In Memoriam: Eva Zeisel, ceramic designer, 105
BUDAPEST (AFP) – Hungarian-born ceramic artist Eva Zeisel, who was once jailed in Stalin’s Soviet Union, died in New York on Friday aged 105, friends announced Sunday on a website dedicated to her.
Born on Nov. 13, 1906 in Budapest to a Jewish family, Zeisel made a name for herself mostly after she left Europe.
She developed designs for fine china companies and major department stores, with many of her pieces now in museums around the world, according to a biography by the Eva Zeisel Forum.
After traveling around Europe to develop her skills, she landed in jail in the Soviet Union in 1936 during Stalin’s purges and later just made it out of Austria to England on the eve of the Nazi invasion.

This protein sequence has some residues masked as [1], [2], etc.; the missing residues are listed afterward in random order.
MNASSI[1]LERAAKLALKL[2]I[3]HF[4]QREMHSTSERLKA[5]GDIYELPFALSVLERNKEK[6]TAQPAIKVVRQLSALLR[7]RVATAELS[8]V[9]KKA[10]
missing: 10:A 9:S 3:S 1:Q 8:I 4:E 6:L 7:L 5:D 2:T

The Hungarian-born British writer Arthur Koestler used her experiences as inspiration for his 1940 novel Darkness at Noon, a scathing critique of the Soviet regime, according to the Forum.
It was in the United States that Zeisel eventually settled, where New York’s Museum of Modern Art dedicated an exhibit to her in 1947.
A recipient of design awards in the United States and Britain as well as Hungary’s Middle Cross of the Order of Merit, her designs are featured in the collections of the British Museum and the Victoria and Albert Museum in London.
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